Scotering along the wall...

Autumn 2018 is looking like becoming a classic for all the wrong reasons. You would have to look back 13 years since we had a September in Northumberland without a Yellow browed Warbler, but here we are into October with the clock still ticking or should that be, the west wind still blowing.

That would have been tolerable had there been an early autumn fall or two with Redstarts, Pied Flycatchers and Garden Warblers mixed with an odd Wryneck, Barred Warbler and Red backed Shrike, but even these have been relegated to rarity status this year. On my patch I've not had a single one. The best I could manage when it comes to drift migrants is a lone Whinchat in early August.

With all of this creating an atmosphere of futility, it was time to totally rethink our birding. Even the mothing is dying down for the season so no succour to be found here, so there was only on thing to do - go twitching. Hopefully that will give us the fix we are looking for.

On Sunday, with a mega seaduck and a couple of scarce southern padders an hour or two to the north, I met JWR at Homebase for a pre-dawn drive up the A1. Starting off at Barns Ness where both Woodchat Shrike and Rose coloured Starling had been present and showing well for a week or more and even up until 3pm on Saturday our hopes were high for a good day.

Soon, the best laid plans and all that began to shine through. The long stayers had only done an overnight bunk. The only thing of note seen in a couple of hours searching was a Merlin dashing over the headland.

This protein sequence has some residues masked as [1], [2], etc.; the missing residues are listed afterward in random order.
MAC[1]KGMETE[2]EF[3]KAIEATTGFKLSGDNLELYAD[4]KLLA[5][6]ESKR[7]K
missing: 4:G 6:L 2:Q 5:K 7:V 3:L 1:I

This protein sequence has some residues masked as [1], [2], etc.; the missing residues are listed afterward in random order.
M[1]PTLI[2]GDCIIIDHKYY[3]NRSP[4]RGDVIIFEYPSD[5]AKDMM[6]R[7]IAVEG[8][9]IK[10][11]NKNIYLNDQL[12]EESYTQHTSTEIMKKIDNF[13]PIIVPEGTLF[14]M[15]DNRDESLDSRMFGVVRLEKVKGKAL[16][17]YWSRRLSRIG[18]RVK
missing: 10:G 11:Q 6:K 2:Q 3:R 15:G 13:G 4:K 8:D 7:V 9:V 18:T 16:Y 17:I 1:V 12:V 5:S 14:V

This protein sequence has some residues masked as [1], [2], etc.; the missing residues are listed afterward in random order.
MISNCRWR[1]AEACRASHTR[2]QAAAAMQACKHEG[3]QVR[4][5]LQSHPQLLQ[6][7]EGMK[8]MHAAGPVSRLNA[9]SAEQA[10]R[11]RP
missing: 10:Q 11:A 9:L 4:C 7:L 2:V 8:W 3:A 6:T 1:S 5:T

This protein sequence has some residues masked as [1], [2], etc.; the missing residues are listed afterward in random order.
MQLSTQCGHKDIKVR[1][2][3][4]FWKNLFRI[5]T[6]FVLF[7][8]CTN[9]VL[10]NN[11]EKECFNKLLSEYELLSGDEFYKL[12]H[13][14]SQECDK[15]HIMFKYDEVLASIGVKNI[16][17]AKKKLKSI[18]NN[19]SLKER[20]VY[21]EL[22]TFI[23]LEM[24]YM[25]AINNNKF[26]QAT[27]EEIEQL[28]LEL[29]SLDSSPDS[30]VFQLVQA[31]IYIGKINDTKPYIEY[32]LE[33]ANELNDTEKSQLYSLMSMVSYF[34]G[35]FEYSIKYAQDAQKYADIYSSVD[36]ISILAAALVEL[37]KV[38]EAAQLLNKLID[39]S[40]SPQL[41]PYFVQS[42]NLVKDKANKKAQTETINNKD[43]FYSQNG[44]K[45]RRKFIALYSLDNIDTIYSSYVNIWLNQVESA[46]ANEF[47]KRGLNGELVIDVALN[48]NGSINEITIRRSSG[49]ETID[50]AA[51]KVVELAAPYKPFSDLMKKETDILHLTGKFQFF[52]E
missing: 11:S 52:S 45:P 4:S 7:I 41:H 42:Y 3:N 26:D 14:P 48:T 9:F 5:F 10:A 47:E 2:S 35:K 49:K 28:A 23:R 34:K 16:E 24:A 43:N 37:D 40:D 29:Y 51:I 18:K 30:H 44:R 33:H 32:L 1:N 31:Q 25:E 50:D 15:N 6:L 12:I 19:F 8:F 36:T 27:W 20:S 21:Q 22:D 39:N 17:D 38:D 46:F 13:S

The wind was increasing, so after breakfast at the car, we headed off on the 30 miles to Musselburgh sea wall for our headline act.

Success here was much more straight forward thanks to a huddle of twitchers a few hundred yards away hunched up over scopes all pointing in the same direction. This site is easy going, a long wide flat track behind a sea wall facing north onto good numbers of northern sea fowl. Today we had 70+ Velvet Scoter, 6+ Slavonian and 1 Great crested Grebe and a few Eiders, over flown by a Bonxie and 4 Sandwich Terns.

Our cryptic target lurking amongst the basically similar Velvets was an American White-winged Scoter. Fortunately it was one of the closest birds to the wall where all of the seperating features could be seen. This is maybe only the 4th UK record of the bird, recently given specific status rather than being a race of Velvet Scoter and very nice it was too with its lolly pink bill tip and white war paint eye makeup.

We were so pleased with the line up here, our previous dipping stop was all but forgotten. As for this Autumn? Well....